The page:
KTHP -- Classic Country
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GROSS: So, I thought we could close with another song. And this is a song that you wrote - that you didn't write for "Promises, Promises," but it's been interpolated into the new production. And the song is "I Say a Little Prayer." And I thought we'd use Aretha Franklin's 1968 recording of it.
Mr. DAVID: A great record.
GROSS: Yeah. Were you amazed to hear her record this?
Mr. BACHARACH: It's a better record than the record we made.
Mr. DAVID: Mm-hmm. We did, yeah. And we did a great record, but she topped it.
Mr. BACHARACH: Yeah.
GROSS: Why is this one better?
Mr. DAVID: You'll hear it.
(Soundbite of laughter)
Mr. BACHARACH: It's more natural.
Mr. DAVID: Yeah.
Mr. BACHARACH: It's just more natural. We were talking about our changes and time changes on the chorus of forever and forever, you stay in my heart, and I will - you know, that's going 4-4, 3-4, 4-4, 3-4. Then regard the way it was treated by Aretha, because Aretha just makes it seamless, the transition going from one change to another change. You never notice it.
Why it matters: Regardless of how it is measured, CEO pay continues to be very, very high and has grown far faster in recent decades than typical worker pay. Higher CEO pay does not reflect correspondingly higher output or better firm performance. Exorbitant CEO pay therefore means that the fruits of economic growth are not going to ordinary workers. The growth of CEO and executive compensation overall was a major factor driving the doubling of the income shares of the top 1 percent and top 0.1 percent of U.S. households from 1979 to 2007. Since then, income growth has remained unbalanced. Profits and stock market prices have reached record highs while the wages of most workers have continued to stagnate.Economic costs for employee compensation -- March 2018. (Bureau of Labor Statistics U.S. Department of Labor, 6/8/2018)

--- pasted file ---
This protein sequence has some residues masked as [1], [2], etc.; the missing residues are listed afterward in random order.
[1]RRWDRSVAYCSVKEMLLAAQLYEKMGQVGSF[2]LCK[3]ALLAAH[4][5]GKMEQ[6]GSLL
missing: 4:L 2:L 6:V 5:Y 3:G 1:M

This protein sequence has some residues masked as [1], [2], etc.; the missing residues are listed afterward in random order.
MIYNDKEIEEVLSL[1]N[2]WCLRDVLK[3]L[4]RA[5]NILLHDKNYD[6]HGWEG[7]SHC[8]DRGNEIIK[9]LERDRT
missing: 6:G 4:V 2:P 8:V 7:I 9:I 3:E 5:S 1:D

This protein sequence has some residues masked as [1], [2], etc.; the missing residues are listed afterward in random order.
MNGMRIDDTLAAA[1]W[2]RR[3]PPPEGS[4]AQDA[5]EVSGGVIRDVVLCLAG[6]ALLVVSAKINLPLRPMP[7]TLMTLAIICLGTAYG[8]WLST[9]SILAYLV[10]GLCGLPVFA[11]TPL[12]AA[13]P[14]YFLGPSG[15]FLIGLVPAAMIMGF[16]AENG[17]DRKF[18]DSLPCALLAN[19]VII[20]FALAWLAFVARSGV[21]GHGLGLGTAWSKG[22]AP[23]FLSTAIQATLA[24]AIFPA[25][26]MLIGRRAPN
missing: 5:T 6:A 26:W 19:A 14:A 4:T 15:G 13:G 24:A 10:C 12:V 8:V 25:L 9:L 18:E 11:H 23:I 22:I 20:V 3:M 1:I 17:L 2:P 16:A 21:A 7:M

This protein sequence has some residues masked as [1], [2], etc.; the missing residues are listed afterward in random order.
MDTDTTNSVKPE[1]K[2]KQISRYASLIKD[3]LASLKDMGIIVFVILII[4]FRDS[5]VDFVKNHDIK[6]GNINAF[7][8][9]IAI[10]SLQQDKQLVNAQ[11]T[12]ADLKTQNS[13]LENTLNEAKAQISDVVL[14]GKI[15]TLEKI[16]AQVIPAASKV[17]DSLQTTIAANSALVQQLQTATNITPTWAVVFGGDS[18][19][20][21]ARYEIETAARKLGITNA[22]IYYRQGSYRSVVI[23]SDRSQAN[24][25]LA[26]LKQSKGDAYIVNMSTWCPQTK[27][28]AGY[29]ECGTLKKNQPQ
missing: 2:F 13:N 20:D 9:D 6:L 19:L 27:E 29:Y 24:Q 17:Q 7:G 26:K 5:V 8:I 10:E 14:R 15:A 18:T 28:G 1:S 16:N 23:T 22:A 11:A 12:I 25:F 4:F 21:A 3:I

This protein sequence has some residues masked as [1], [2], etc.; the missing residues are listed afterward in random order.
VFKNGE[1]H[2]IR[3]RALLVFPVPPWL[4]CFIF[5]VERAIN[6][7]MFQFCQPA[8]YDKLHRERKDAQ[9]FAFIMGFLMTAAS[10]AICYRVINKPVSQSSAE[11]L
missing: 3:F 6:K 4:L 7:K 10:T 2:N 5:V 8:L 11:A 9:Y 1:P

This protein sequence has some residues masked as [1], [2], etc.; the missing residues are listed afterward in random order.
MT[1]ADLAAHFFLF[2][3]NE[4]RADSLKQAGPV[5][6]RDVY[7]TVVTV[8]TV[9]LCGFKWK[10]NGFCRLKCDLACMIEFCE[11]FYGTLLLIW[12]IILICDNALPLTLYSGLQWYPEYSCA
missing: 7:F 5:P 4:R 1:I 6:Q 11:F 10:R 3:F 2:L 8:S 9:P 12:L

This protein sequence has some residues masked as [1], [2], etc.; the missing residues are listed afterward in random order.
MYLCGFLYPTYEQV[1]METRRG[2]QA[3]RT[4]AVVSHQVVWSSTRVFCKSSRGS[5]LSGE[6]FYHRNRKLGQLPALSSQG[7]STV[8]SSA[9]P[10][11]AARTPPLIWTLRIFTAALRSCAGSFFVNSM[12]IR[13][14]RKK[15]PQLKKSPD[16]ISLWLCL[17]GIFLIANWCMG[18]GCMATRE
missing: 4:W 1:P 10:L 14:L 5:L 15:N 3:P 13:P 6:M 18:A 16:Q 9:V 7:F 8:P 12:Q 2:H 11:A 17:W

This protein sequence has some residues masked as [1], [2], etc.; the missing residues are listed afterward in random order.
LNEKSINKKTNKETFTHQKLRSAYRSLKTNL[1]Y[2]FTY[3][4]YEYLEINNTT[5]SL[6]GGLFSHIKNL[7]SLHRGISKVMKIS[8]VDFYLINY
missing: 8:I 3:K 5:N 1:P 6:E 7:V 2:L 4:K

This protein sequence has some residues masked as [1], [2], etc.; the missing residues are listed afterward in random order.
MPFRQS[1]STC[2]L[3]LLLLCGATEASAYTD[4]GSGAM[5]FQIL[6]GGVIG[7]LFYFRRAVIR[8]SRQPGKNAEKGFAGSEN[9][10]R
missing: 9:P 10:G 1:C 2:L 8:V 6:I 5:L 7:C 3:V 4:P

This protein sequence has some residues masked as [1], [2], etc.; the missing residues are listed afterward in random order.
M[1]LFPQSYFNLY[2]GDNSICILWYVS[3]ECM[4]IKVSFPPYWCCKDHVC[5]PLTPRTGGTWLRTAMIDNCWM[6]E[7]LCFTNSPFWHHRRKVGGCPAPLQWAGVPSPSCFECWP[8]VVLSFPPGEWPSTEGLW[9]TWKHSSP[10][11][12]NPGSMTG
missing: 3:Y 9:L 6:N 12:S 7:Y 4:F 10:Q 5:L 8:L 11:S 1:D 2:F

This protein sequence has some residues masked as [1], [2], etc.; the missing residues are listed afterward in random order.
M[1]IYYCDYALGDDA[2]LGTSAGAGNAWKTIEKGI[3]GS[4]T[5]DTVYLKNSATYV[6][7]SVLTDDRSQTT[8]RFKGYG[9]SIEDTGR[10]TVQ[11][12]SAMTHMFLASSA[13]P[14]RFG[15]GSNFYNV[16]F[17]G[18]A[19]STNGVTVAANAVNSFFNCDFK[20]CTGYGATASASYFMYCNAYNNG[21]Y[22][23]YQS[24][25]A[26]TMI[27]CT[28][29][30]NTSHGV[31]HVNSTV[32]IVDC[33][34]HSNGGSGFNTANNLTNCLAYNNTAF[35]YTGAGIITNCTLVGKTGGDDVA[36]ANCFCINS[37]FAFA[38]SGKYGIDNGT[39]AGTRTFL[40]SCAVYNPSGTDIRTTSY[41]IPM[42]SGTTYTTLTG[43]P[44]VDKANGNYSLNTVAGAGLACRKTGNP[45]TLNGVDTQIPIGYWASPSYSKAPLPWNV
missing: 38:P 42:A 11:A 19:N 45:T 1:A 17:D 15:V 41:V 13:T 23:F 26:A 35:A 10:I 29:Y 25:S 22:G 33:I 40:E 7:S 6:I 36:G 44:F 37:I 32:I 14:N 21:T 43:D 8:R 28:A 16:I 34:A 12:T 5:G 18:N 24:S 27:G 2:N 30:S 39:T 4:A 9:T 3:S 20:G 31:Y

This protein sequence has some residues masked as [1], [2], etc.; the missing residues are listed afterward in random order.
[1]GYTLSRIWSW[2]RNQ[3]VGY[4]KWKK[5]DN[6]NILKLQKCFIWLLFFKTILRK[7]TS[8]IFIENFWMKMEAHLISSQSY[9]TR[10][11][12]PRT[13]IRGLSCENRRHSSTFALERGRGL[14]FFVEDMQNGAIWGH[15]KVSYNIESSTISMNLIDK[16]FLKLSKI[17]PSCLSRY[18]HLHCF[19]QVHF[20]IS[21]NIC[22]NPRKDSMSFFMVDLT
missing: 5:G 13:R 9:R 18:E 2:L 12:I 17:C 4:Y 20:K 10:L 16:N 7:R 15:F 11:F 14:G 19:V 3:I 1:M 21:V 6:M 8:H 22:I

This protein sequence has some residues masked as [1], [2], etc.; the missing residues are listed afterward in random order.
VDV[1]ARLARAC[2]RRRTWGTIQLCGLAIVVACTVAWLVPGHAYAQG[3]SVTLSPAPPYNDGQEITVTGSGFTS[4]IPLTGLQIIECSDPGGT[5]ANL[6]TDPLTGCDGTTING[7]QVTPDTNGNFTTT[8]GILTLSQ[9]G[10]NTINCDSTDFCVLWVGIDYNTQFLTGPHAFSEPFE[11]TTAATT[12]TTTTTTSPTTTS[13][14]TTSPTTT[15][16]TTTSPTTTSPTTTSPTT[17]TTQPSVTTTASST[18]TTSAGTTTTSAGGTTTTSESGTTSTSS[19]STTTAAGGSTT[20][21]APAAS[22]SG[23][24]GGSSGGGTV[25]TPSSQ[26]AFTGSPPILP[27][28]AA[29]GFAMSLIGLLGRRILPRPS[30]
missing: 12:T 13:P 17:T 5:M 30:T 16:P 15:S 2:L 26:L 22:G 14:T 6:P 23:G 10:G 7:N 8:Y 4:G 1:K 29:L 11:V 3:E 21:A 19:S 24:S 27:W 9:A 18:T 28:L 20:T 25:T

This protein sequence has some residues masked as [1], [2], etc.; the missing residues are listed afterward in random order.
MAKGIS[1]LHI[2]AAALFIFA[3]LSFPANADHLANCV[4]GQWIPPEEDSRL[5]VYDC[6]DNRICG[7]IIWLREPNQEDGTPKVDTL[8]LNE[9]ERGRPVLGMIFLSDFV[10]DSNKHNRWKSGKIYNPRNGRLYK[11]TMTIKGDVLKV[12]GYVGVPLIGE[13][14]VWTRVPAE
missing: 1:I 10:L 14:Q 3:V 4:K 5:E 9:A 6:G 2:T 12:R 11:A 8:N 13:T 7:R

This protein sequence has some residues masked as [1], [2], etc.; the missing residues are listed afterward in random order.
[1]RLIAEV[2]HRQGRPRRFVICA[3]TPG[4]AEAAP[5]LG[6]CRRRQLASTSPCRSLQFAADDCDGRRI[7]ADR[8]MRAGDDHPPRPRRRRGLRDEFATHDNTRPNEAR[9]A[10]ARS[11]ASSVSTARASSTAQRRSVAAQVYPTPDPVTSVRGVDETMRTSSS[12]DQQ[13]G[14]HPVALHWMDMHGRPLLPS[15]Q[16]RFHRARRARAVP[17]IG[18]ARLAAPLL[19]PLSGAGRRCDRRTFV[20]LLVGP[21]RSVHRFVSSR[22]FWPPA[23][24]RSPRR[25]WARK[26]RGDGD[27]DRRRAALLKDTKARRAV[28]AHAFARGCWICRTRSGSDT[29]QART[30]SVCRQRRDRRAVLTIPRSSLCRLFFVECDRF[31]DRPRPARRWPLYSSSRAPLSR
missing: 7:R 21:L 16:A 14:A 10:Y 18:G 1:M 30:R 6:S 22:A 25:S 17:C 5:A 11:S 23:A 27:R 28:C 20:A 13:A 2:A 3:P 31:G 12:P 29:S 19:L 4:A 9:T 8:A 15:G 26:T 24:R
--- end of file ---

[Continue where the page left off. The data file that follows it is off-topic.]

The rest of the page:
Employer costs for employee compensation averaged $36.32 per hour worked in March 2018, the U.S. Bureau of Labor Statistics reported today. Wages and salaries averaged $24.77 per hour worked and accounted for 68.2 percent of these costs, while benefits averaged $11.55 and accounted for the remaining 31.8 percent.
Total employer compensation costs for private industry workers averaged $34.17 per hour worked. Total employer compensation costs for state and local government workers averaged $49.40 per hour worked.
In Paris, authorities are taking an unusual approach to combat the scourge of public urination: Make urination even more public. The city is experimenting with completely exposed, eco-friendly urinals.
The devices are called "Uritrottoir," which combines the words for urinal and pavement. They're not at all subtle.
They're bright red and in heavily trafficked areas — for example, directly next to the Seine near the Notre Dame Cathedral.
The Council on American–Islamic Relations (CAIR) said there was a nine per cent increase in anti-Muslim incidents and a 20 per cent increase in anti-Muslim hate crimes last year. The Jewish Anti-Defamation League said its data points to a potential 37 per cent increase in anti-Semitic incidents in 2017. They include discrimination, harassment, assault and bomb threats. “I personally link it directly to Donald Trump and his empowerment of bigotry and white supremacy,” claimed CAIR’s National Communication’s Director Ibrahim Hooper.The Year in Hate: Trump buoyed white supremacists in 2017, sparking backlash among black nationalist groups. (Southern Poverty Law Center, 2/21/2018)
Aside from hate groups, the SPLC identified 689 active antigovernment groups that comprised the “Patriot” movement in 2017, up from 623. Of these, 273 were armed militias.
Historically, these groups rise during Democratic presidencies out of fear of gun control measures and federal law enforcement action against them. They typically decline under GOP presidencies. This has not been the case under Trump, whose radical views and bigotry may be energizing them in the same way he has invigorated hate groups.